The game-winning goal in overtime by Backstrom was a perfect example. Wilson took a drop pass from defenseman John Carlson 12 seconds into overtime with Washington on a 4-on-3 power play. That’s when he went to work. 

For six seconds Wilson and Avalanche center Carl Soderberg did battle along the right boards high in the offensive zone. Just as Wilson was knocked to the ice, he slipped a pass back to Backstrom alone at the point. 

With Soderberg on top of him and both out of the play, Wilson watched Backstrom take advantage of the extra space in what effectively became a 3-on-2. He passed to Carlson in the right faceoff circle and then got the puck back in the high slot and beat Grubauer blocker side for the win. That doesn’t happen without Wilson. 

“When you’re playing with good players, you just try and keep it simple, win your battles and they’ll do the rest,” Wilson said. “And that’s exactly what happened on both those plays. At the end there, I thought about throwing it across the ice a couple times, but I’m not that comfortable out there yet so just kind of ragged on the wall and waited. Nicky got open for me and made it easy, I just threw it over to him and it was in the back of the net.”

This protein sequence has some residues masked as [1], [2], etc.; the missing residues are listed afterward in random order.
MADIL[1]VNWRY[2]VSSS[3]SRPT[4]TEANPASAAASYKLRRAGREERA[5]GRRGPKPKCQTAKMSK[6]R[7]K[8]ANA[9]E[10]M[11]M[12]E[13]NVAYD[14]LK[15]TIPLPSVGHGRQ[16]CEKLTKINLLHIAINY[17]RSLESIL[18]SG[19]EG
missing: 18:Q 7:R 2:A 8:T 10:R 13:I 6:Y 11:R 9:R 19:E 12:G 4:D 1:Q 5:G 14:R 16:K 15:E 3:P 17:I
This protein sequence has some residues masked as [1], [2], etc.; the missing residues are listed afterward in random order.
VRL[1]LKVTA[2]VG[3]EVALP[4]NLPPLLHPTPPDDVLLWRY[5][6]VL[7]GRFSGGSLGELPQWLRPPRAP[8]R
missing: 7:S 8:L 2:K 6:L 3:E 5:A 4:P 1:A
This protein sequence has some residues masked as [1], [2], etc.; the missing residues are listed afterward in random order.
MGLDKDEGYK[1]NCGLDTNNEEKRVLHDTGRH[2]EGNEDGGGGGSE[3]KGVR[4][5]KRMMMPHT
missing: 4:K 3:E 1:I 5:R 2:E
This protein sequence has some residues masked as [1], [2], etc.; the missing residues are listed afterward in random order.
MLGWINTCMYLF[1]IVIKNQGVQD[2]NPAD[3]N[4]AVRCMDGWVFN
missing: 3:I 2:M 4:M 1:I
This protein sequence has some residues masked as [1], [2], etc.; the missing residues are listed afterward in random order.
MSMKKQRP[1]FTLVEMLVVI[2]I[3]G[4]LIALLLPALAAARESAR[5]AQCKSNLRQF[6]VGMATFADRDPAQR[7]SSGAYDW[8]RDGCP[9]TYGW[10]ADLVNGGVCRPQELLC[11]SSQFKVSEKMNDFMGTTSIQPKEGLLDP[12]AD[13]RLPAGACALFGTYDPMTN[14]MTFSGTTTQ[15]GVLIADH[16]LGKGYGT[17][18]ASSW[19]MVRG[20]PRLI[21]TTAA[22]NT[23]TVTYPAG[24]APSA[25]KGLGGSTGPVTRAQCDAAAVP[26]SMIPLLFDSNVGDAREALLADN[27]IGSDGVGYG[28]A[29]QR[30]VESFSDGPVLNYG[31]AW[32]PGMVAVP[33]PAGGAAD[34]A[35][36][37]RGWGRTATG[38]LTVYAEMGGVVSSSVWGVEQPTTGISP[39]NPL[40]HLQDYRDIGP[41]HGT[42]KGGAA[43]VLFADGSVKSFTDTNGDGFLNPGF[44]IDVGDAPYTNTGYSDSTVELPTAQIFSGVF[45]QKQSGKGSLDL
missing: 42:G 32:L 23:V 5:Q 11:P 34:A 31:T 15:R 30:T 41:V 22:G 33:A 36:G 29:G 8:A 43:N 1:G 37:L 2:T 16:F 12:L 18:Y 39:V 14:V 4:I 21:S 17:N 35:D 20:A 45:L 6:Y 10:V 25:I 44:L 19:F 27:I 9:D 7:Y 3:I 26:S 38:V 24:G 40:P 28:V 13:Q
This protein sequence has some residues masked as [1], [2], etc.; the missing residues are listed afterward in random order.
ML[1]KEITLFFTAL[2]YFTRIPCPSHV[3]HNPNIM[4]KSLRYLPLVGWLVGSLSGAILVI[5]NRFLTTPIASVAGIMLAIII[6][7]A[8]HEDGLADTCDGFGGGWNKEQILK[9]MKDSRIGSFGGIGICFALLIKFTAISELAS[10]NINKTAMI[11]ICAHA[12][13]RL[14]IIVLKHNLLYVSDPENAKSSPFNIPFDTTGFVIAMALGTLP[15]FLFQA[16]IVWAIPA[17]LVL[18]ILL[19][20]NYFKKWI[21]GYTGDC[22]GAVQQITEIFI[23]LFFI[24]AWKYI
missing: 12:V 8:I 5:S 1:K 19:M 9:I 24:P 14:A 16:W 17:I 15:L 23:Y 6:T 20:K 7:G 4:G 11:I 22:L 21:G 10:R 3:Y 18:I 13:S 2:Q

The Ovechkin goal put Washington ahead 2-1 at 18:29 of the second period. The Backstrom winner came 22 seconds into overtime. Wilson, in his third game back after his original 20-game suspension was reduced by a neutral arbitrator, played a career-high 24 minutes, 24 seconds. He moved to the power play for 4:19 with T.J. Oshie out with an upper-body injury and contributed 1:35 on the penalty kill – a little less than usual. 

Wilson played on the PK for 5:23 in his first game back Tuesday against the Minnesota Wild. He scored a goal in that game, too, by driving the net hard and has been a jolt of energy for a team that was scuffling coming into a difficult four-game road trip. The Capitals are 2-1-0 with one game left Monday at the Montreal Canadiens.